Allowing new and used dealer networks to trade will take the pressure off anxious South African vehicle owners.
Data is driving our modern world, and nowhere has this been more impactful than Covid-19.
As the government attempts to navigate South Africa back to an economic recovery of some sort, various industries are presenting their case. For the automotive retailing business, the data numbers have been severe.
South Africa's domestic new car market suffered a near 98% collapse in trading volumes last month. This was predictable, but the sheer weight of data is inarguable. What is even more concerning is that the new car sales channel does not account for most of South Africa's vehicle transactions.
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Used vehicles, mostly retailed through independent dealerships, represent more than double the conventional new car sales volume. As vehicle owners face dwindling incomes, the reality is that many are experiencing an urgency in trading-down, and used vehicle dealers are the service points most capable of processing those transactions.
The new cheap
Search data provided by AutoTrader shows some alarming realities. The online used vehicle portal saw a 300% increase in searches for vehicles under R50 000, in April. That is a dramatic change in consumer search behaviour and a sure indication that the concept of vehicle ‘affordability’ is going to be radically reformulated during 2020.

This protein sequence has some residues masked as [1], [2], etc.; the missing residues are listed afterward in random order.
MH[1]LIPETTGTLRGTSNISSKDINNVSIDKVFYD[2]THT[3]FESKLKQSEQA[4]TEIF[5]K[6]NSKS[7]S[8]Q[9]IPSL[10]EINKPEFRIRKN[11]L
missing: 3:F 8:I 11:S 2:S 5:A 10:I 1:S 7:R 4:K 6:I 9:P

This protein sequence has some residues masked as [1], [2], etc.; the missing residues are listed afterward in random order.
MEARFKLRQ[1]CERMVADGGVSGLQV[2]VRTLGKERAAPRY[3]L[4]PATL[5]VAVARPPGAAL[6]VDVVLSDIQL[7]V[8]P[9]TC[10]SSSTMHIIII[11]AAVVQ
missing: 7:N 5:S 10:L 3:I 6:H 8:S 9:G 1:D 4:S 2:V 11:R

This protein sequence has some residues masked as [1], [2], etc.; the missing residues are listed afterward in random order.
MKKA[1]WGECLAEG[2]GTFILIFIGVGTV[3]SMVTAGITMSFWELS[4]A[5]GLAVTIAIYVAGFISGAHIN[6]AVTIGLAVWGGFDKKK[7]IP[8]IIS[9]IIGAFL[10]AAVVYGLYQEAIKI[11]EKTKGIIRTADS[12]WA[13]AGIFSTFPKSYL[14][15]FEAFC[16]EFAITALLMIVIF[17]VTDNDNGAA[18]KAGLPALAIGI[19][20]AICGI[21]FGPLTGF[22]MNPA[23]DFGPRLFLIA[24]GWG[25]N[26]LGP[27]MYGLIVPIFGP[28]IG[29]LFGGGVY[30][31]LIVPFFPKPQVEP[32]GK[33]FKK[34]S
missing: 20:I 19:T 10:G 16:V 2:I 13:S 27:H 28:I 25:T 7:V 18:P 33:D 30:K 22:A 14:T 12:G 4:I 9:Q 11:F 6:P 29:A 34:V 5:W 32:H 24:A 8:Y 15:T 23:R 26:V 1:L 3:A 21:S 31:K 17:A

For South Africans who are feeling pressured by their current vehicle debt and wishing to trade into something cheaper, without completely compromising their mobility or ability to function in a restarted economy, it is vital having dealerships open.
As more time passes with indebted customers being squeezed by vehicle debt, the more needless anxiety this lockdown generates. If both new and used dealerships are certified to trade freely, the market will find some new balance of equilibrium and vehicle owners will be allowed the relief of disengaging with unaffordable vehicle payments.
Image: Wheels24 / Charlen Raymond
Premium feeling the pinch
Nowhere is the pressure more evident than in premium vehicles. Some trade examples provided by dealerships show the determination of South Africa to buy-down.
A customer with an X5 30d, valued at R730 000, wishes to trade into a 520d, retailing for R500 000. Luxury SUVs might lose a lot of appeal. An ML63 owner, with his vehicle worth R670 000, wanted to get into a R300 000 C180 sedan.
South Africa's robust bakkie market could also see significant realignment. One dealer fielded the example of a Ford Ranger owners, with his bakkie calculated to be worth R335 000, would like to buy-down into a Nissan NP200, at R160 000.
A third of South Africans surveyed by AutoTrader's digital research indicated that they are under pressure to trade their current vehicle within a month. An even more illustrative statistic is that two-thirds of respondents confirmed the lockdown had negatively impacted their income.
The reality is that South Africans want to keep mobile and retain the function of vehicle ownership, but at a more affordable rate. And that means exchanging what they have, for something smaller and cheaper.